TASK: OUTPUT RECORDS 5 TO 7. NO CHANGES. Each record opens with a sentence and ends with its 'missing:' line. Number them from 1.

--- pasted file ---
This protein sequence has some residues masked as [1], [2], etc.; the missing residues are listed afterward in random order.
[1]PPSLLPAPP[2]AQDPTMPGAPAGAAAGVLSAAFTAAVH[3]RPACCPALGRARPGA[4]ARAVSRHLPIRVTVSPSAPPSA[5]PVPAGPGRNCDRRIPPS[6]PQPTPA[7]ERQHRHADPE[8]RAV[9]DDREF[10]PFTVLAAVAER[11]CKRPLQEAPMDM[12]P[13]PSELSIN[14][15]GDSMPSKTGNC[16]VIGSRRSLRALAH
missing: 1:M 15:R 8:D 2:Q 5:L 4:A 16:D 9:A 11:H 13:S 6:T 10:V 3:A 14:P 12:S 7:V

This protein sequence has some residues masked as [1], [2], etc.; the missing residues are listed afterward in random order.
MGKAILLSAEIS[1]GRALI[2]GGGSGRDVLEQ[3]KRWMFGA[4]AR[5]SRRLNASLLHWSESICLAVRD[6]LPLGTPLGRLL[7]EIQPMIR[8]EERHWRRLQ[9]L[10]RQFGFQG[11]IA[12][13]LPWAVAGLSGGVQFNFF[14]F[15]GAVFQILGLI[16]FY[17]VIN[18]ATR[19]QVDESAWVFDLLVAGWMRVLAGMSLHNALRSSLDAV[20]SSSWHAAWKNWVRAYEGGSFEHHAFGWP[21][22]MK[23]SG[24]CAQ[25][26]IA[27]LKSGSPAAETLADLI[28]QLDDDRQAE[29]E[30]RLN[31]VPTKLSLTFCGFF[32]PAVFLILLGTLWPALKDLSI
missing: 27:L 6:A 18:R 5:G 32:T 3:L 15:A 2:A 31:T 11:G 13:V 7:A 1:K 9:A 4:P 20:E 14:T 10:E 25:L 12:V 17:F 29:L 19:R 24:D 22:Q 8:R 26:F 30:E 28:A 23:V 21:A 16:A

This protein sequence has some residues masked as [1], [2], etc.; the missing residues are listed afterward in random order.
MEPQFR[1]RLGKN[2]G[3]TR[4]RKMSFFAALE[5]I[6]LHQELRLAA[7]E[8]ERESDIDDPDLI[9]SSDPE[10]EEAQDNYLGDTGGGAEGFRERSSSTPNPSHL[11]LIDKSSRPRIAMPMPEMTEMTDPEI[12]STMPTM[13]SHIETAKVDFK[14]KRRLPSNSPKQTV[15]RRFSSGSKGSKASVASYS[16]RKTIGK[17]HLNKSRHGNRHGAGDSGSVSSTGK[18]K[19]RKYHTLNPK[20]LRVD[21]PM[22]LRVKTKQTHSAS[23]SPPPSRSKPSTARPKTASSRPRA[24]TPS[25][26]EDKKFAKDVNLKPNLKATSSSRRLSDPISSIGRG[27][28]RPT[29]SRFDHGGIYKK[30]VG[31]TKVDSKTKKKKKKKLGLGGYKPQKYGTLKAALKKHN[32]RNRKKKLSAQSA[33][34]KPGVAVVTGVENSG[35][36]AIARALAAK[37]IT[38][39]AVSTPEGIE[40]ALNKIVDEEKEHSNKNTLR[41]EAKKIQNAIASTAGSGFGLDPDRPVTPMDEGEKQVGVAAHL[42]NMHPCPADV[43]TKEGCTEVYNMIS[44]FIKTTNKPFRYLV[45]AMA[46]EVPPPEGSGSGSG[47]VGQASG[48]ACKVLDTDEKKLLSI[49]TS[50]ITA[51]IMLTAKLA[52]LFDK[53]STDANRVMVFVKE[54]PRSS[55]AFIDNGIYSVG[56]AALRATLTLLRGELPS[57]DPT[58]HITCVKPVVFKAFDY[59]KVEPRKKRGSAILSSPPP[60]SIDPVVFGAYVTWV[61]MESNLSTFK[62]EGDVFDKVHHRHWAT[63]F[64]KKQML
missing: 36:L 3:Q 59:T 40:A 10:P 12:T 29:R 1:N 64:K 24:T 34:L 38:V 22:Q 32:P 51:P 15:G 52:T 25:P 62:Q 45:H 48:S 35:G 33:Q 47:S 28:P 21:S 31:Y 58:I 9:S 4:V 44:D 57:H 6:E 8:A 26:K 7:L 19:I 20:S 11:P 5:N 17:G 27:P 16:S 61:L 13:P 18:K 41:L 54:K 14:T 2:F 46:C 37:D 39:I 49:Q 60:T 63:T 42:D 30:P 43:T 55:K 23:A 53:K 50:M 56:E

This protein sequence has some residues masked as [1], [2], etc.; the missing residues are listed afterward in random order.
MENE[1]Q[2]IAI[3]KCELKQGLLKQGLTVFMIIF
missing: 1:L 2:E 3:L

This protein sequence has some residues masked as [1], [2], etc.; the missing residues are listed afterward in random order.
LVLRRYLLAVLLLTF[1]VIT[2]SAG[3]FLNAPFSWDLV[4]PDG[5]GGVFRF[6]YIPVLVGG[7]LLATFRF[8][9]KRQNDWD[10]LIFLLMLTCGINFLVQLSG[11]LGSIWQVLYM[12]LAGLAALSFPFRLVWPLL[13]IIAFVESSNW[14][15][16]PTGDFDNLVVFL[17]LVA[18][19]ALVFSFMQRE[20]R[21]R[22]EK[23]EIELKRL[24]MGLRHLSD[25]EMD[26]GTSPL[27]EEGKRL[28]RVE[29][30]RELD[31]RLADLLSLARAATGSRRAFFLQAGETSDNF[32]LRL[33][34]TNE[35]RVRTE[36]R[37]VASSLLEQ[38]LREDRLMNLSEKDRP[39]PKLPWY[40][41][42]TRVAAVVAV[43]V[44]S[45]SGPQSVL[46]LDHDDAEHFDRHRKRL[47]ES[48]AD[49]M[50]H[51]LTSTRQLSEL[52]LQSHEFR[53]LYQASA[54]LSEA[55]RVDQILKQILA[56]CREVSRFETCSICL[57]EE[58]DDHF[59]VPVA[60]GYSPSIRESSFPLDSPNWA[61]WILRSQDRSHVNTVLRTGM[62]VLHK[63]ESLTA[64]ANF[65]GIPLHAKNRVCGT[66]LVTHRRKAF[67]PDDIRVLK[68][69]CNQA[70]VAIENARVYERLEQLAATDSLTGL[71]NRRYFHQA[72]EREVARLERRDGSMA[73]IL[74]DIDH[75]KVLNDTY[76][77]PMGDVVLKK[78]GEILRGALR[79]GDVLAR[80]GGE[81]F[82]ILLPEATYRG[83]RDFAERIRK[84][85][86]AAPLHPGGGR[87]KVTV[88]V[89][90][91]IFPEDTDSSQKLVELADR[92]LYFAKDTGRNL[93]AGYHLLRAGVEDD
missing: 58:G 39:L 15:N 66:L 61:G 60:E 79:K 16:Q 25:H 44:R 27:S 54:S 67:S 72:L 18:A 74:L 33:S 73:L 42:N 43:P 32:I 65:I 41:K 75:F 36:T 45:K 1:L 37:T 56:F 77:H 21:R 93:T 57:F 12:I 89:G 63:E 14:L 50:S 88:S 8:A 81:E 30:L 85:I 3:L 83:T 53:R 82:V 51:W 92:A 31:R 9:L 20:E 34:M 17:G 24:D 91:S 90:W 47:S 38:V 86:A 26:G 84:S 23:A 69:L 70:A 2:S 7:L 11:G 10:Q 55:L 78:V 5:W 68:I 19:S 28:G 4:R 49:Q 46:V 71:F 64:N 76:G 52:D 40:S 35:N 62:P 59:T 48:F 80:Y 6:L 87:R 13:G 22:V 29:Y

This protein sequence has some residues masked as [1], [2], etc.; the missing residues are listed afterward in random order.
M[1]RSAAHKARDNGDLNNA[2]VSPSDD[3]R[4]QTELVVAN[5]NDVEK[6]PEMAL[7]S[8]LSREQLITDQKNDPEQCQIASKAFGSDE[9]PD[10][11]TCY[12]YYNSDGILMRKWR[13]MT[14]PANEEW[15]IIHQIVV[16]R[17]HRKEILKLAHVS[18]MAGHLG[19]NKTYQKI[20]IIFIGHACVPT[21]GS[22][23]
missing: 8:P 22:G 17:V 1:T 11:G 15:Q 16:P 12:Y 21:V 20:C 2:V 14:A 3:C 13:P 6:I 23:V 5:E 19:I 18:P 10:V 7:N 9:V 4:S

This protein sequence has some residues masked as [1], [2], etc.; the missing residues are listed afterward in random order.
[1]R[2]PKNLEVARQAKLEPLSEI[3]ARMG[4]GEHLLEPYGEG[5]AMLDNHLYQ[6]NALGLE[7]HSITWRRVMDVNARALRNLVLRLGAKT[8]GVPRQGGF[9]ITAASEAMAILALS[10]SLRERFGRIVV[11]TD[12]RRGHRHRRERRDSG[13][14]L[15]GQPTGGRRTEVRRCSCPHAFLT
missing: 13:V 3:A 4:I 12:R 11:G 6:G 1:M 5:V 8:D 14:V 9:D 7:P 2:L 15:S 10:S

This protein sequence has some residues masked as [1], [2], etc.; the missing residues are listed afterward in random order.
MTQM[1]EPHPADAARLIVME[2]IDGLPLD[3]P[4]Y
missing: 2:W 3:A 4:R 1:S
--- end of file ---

This protein sequence has some residues masked as [1], [2], etc.; the missing residues are listed afterward in random order.
LVLRRYLLAVLLLTF[1]VIT[2]SAG[3]FLNAPFSWDLV[4]PDG[5]GGVFRF[6]YIPVLVGG[7]LLATFRF[8][9]KRQNDWD[10]LIFLLMLTCGINFLVQLSG[11]LGSIWQVLYM[12]LAGLAALSFPFRLVWPLL[13]IIAFVESSNW[14][15][16]PTGDFDNLVVFL[17]LVA[18][19]ALVFSFMQRE[20]R[21]R[22]EK[23]EIELKRL[24]MGLRHLSD[25]EMD[26]GTSPL[27]EEGKRL[28]RVE[29][30]RELD[31]RLADLLSLARAATGSRRAFFLQAGETSDNF[32]LRL[33][34]TNE[35]RVRTE[36]R[37]VASSLLEQ[38]LREDRLMNLSEKDRP[39]PKLPWY[40][41][42]TRVAAVVAV[43]V[44]S[45]SGPQSVL[46]LDHDDAEHFDRHRKRL[47]ES[48]AD[49]M[50]H[51]LTSTRQLSEL[52]LQSHEFR[53]LYQASA[54]LSEA[55]RVDQILKQILA[56]CREVSRFETCSICL[57]EE[58]DDHF[59]VPVA[60]GYSPSIRESSFPLDSPNWA[61]WILRSQDRSHVNTVLRTGM[62]VLHK[63]ESLTA[64]ANF[65]GIPLHAKNRVCGT[66]LVTHRRKAF[67]PDDIRVLK[68][69]CNQA[70]VAIENARVYERLEQLAATDSLTGL[71]NRRYFHQA[72]EREVARLERRDGSMA[73]IL[74]DIDH[75]KVLNDTY[76][77]PMGDVVLKK[78]GEILRGALR[79]GDVLAR[80]GGE[81]F[82]ILLPEATYRG[83]RDFAERIRK[84][85][86]AAPLHPGGGR[87]KVTV[88]V[89][90][91]IFPEDTDSSQKLVELADR[92]LYFAKDTGRNL[93]AGYHLLRAGVEDD
missing: 58:G 39:L 15:N 66:L 61:G 60:E 79:K 16:Q 25:H 44:R 27:S 54:S 67:S 72:L 18:A 74:L 33:S 73:L 42:N 43:P 32:I 65:I 41:K 75:F 36:T 45:K 1:L 37:T 56:F 77:H 21:R 93:T 57:F 12:I 89:G 63:E 14:L 50:S 88:S 8:A 81:E 30:L 85:I 3:L 83:T 53:R 82:V 51:W 92:A 31:R 9:L 20:E 34:M 17:G 24:D 91:S 90:W 47:S 38:V 86:A 26:G 84:S 23:A 69:L 70:A 2:S 7:L 11:G 10:Q 55:L 78:V 5:W 68:I 19:S 28:G 4:R 49:Q 46:V 71:F 64:N 76:G 52:D 40:S 35:N 62:P 59:T 48:F 80:Y 6:L 87:R 13:G 22:V 29:Y

This protein sequence has some residues masked as [1], [2], etc.; the missing residues are listed afterward in random order.
M[1]RSAAHKARDNGDLNNA[2]VSPSDD[3]R[4]QTELVVAN[5]NDVEK[6]PEMAL[7]S[8]LSREQLITDQKNDPEQCQIASKAFGSDE[9]PD[10][11]TCY[12]YYNSDGILMRKWR[13]MT[14]PANEEW[15]IIHQIVV[16]R[17]HRKEILKLAHVS[18]MAGHLG[19]NKTYQKI[20]IIFIGHACVPT[21]GS[22][23]
missing: 8:P 22:G 17:V 1:T 11:G 15:Q 16:P 12:Y 21:V 20:C 2:V 14:A 3:C 13:P 6:I 23:V 5:E 19:I 18:P 10:V 7:N 9:V 4:S

This protein sequence has some residues masked as [1], [2], etc.; the missing residues are listed afterward in random order.
[1]R[2]PKNLEVARQAKLEPLSEI[3]ARMG[4]GEHLLEPYGEG[5]AMLDNHLYQ[6]NALGLE[7]HSITWRRVMDVNARALRNLVLRLGAKT[8]GVPRQGGF[9]ITAASEAMAILALS[10]SLRERFGRIVV[11]TD[12]RRGHRHRRERRDSG[13][14]L[15]GQPTGGRRTEVRRCSCPHAFLT
missing: 13:V 3:A 4:I 12:R 11:G 6:G 1:M 5:V 8:D 14:V 9:D 7:P 2:L 15:S 10:S